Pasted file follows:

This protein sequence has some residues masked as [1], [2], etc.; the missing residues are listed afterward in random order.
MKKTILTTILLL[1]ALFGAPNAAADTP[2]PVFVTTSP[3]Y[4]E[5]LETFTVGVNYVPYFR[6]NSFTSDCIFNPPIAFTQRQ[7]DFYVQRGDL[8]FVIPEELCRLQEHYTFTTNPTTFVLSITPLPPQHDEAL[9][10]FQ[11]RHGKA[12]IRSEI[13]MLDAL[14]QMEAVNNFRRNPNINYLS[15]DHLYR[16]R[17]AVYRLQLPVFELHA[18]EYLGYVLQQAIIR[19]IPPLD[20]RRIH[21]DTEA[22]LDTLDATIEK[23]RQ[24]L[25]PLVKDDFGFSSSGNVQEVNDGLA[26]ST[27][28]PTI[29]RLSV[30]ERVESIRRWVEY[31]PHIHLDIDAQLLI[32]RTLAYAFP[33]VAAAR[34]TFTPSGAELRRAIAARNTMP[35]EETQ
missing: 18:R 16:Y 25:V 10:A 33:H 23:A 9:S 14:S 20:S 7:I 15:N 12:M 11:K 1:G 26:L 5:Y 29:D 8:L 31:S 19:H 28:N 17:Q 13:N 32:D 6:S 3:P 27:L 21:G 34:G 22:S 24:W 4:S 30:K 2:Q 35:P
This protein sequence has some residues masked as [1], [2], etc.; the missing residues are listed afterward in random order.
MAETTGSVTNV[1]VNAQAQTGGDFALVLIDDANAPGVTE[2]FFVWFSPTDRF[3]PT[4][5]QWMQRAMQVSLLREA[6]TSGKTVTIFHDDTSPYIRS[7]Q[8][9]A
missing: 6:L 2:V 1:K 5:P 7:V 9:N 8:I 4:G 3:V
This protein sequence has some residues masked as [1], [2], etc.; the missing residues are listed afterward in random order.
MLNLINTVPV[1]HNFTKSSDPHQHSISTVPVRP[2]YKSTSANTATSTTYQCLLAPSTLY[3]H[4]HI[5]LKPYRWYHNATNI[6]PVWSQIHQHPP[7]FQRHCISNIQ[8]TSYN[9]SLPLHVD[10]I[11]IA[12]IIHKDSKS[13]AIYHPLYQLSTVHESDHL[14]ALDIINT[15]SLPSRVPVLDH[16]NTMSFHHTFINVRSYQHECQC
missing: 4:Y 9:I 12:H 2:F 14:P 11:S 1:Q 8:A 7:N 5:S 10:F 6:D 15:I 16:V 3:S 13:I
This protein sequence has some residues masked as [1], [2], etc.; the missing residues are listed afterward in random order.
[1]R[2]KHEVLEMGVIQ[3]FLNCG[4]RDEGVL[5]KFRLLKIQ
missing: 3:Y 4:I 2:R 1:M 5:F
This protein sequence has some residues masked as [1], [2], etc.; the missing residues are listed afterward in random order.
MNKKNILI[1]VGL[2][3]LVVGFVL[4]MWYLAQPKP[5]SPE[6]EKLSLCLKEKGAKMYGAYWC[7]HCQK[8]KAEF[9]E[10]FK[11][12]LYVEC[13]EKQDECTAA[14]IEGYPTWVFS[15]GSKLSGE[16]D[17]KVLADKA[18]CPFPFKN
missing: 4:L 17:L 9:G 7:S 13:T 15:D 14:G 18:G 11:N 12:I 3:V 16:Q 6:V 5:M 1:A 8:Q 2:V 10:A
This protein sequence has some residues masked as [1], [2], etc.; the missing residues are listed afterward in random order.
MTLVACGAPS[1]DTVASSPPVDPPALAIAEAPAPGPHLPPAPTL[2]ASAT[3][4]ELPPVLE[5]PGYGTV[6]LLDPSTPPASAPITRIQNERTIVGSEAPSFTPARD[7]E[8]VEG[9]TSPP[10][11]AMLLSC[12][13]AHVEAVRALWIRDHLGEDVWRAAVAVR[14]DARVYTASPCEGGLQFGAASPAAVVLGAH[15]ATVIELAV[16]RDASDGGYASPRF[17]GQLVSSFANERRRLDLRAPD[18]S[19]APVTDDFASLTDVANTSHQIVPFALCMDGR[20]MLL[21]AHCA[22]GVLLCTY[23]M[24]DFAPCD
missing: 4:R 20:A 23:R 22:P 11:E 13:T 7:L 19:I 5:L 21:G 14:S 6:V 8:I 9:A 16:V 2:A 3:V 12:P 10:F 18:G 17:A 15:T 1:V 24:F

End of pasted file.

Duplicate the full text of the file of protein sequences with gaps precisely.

This protein sequence has some residues masked as [1], [2], etc.; the missing residues are listed afterward in random order.
MKKTILTTILLL[1]ALFGAPNAAADTP[2]PVFVTTSP[3]Y[4]E[5]LETFTVGVNYVPYFR[6]NSFTSDCIFNPPIAFTQRQ[7]DFYVQRGDL[8]FVIPEELCRLQEHYTFTTNPTTFVLSITPLPPQHDEAL[9][10]FQ[11]RHGKA[12]IRSEI[13]MLDAL[14]QMEAVNNFRRNPNINYLS[15]DHLYR[16]R[17]AVYRLQLPVFELHA[18]EYLGYVLQQAIIR[19]IPPLD[20]RRIH[21]DTEA[22]LDTLDATIEK[23]RQ[24]L[25]PLVKDDFGFSSSGNVQEVNDGLA[26]ST[27][28]PTI[29]RLSV[30]ERVESIRRWVEY[31]PHIHLDIDAQLLI[32]RTLAYAFP[33]VAAAR[34]TFTPSGAELRRAIAARNTMP[35]EETQ
missing: 18:R 16:Y 25:V 10:A 33:H 23:A 9:S 14:S 20:S 7:I 15:N 12:M 11:K 1:G 26:L 5:Y 29:D 8:L 31:S 19:H 28:N 17:Q 13:N 32:D 6:S 3:P 27:L 21:G 34:G 22:S 24:W 4:S 30:K 2:Q 35:P
This protein sequence has some residues masked as [1], [2], etc.; the missing residues are listed afterward in random order.
MAETTGSVTNV[1]VNAQAQTGGDFALVLIDDANAPGVTE[2]FFVWFSPTDRF[3]PT[4][5]QWMQRAMQVSLLREA[6]TSGKTVTIFHDDTSPYIRS[7]Q[8][9]A
missing: 6:L 2:V 1:K 5:P 7:V 9:N 8:I 4:G 3:V
This protein sequence has some residues masked as [1], [2], etc.; the missing residues are listed afterward in random order.
MLNLINTVPV[1]HNFTKSSDPHQHSISTVPVRP[2]YKSTSANTATSTTYQCLLAPSTLY[3]H[4]HI[5]LKPYRWYHNATNI[6]PVWSQIHQHPP[7]FQRHCISNIQ[8]TSYN[9]SLPLHVD[10]I[11]IA[12]IIHKDSKS[13]AIYHPLYQLSTVHESDHL[14]ALDIINT[15]SLPSRVPVLDH[16]NTMSFHHTFINVRSYQHECQC
missing: 4:Y 9:I 12:H 2:F 14:P 11:S 1:Q 8:A 7:N 5:S 10:F 6:D 15:I 16:V 3:S 13:I
This protein sequence has some residues masked as [1], [2], etc.; the missing residues are listed afterward in random order.
[1]R[2]KHEVLEMGVIQ[3]FLNCG[4]RDEGVL[5]KFRLLKIQ
missing: 3:Y 4:I 2:R 1:M 5:F
This protein sequence has some residues masked as [1], [2], etc.; the missing residues are listed afterward in random order.
MNKKNILI[1]VGL[2][3]LVVGFVL[4]MWYLAQPKP[5]SPE[6]EKLSLCLKEKGAKMYGAYWC[7]HCQK[8]KAEF[9]E[10]FK[11][12]LYVEC[13]EKQDECTAA[14]IEGYPTWVFS[15]GSKLSGE[16]D[17]KVLADKA[18]CPFPFKN
missing: 4:L 17:L 9:G 7:S 13:T 15:D 14:G 18:G 11:N 12:I 3:V 16:Q 6:V 5:M 1:A 8:Q 2:V 10:A
This protein sequence has some residues masked as [1], [2], etc.; the missing residues are listed afterward in random order.
MTLVACGAPS[1]DTVASSPPVDPPALAIAEAPAPGPHLPPAPTL[2]ASAT[3][4]ELPPVLE[5]PGYGTV[6]LLDPSTPPASAPITRIQNERTIVGSEAPSFTPARD[7]E[8]VEG[9]TSPP[10][11]AMLLSC[12][13]AHVEAVRALWIRDHLGEDVWRAAVAVR[14]DARVYTASPCEGGLQFGAASPAAVVLGAH[15]ATVIELAV[16]RDASDGGYASPRF[17]GQLVSSFANERRRLDLRAPD[18]S[19]APVTDDFASLTDVANTSHQIVPFALCMDGR[20]MLL[21]AHCA[22]GVLLCTY[23]M[24]DFAPCD
missing: 4:R 20:A 23:R 22:P 11:E 13:T 7:L 19:I 5:L 21:G 14:S 6:V 8:I 9:A 16:V 2:A 3:V 12:P 10:F 18:G 17:A 15:T 1:V 24:F